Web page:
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Extreme Weather Events

The spring breakup of frozen rivers can lead to catastrophic floods. River ice can form ice jams, which obstruct runoff and lead to water levels higher than would occur with open water, and can release a surge of water upon breakup. The earliest documented breakup flood at Fort McMurray dates to April 25th, 1875. In 1977, the lower Fort McMurray townsite was flooded, resulting in $2.6 million in damages. The town was again flooded in 1997, with millions of dollars of damage to land and property. While flooding associated with ice jams can occur quickly and with little warning, studies are now being done to help forecast the breakup of the Athabasca and Clearwater rivers.

Fort McMurray and Fort Chipewyan have also experienced high levels of daily rainfall, with over 94 mm of rain falling on August 26th, 1976 in Fort McMurray, and over 71 mm of rainfall falling on June 19th, 1986 in Fort Chipewyan (see the top graph to the right).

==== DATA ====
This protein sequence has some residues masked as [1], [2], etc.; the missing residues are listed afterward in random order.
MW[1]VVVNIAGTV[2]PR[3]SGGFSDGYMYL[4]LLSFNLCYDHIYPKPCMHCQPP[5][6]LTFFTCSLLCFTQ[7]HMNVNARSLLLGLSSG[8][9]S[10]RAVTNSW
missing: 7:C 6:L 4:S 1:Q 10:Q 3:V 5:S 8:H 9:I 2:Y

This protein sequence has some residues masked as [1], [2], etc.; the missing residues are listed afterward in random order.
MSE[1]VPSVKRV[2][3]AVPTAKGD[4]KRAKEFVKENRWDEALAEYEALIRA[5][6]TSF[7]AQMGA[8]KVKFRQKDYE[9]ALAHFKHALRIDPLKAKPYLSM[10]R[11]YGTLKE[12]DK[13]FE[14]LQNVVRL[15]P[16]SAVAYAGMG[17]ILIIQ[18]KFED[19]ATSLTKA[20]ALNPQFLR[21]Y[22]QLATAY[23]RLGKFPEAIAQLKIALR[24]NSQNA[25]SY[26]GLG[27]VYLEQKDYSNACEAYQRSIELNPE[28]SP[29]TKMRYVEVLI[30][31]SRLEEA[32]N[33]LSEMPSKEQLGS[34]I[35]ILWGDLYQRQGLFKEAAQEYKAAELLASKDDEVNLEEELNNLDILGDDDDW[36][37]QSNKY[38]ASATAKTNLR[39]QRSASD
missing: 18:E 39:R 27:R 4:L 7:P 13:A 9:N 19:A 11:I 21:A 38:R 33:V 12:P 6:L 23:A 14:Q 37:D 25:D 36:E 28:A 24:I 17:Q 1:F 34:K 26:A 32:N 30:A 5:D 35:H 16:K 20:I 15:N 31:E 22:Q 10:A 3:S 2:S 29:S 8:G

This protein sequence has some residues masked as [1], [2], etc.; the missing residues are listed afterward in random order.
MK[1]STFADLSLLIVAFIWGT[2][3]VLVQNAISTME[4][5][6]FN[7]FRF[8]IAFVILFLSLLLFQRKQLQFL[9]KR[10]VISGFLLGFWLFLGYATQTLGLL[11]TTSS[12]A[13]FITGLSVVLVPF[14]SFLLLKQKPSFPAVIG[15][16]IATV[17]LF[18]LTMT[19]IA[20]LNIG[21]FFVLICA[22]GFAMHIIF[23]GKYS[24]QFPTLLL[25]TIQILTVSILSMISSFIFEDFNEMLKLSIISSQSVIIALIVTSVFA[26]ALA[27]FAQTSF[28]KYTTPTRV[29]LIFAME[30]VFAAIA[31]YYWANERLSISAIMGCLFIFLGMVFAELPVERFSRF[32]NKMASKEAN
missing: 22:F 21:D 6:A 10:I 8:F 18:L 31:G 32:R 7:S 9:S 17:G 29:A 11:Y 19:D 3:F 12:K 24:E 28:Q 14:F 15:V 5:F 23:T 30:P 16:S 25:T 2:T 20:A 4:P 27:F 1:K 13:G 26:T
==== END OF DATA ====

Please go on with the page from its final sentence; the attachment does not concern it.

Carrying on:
Extreme high and low temperatures can have important impacts on human society, including increased energy use (for heating and cooling buildings), damage to infrastructure (e.g., burst pipes), and heat- and cold-related illnesses.

In Fort McMurray, recorded temperatures have reached as high as 37°C (on August 10th, 1991) and as low as –50.6°C (on February 1st, 1947). In addition, extreme temperatures have exceeded 0°C in every month, and fallen below 0°C in every month (bottom graph on the right). That is, the region has seen melting conditions in January, and frost in July.



Extreme daily rainfall at Fort McMurray and Fort Chipewyan.
Source: Environment Canada (
( click to enlarge )

Extreme maximum and minimum temperatures, Fort McMurray.
Source: Environment Canada (
( click to enlarge )

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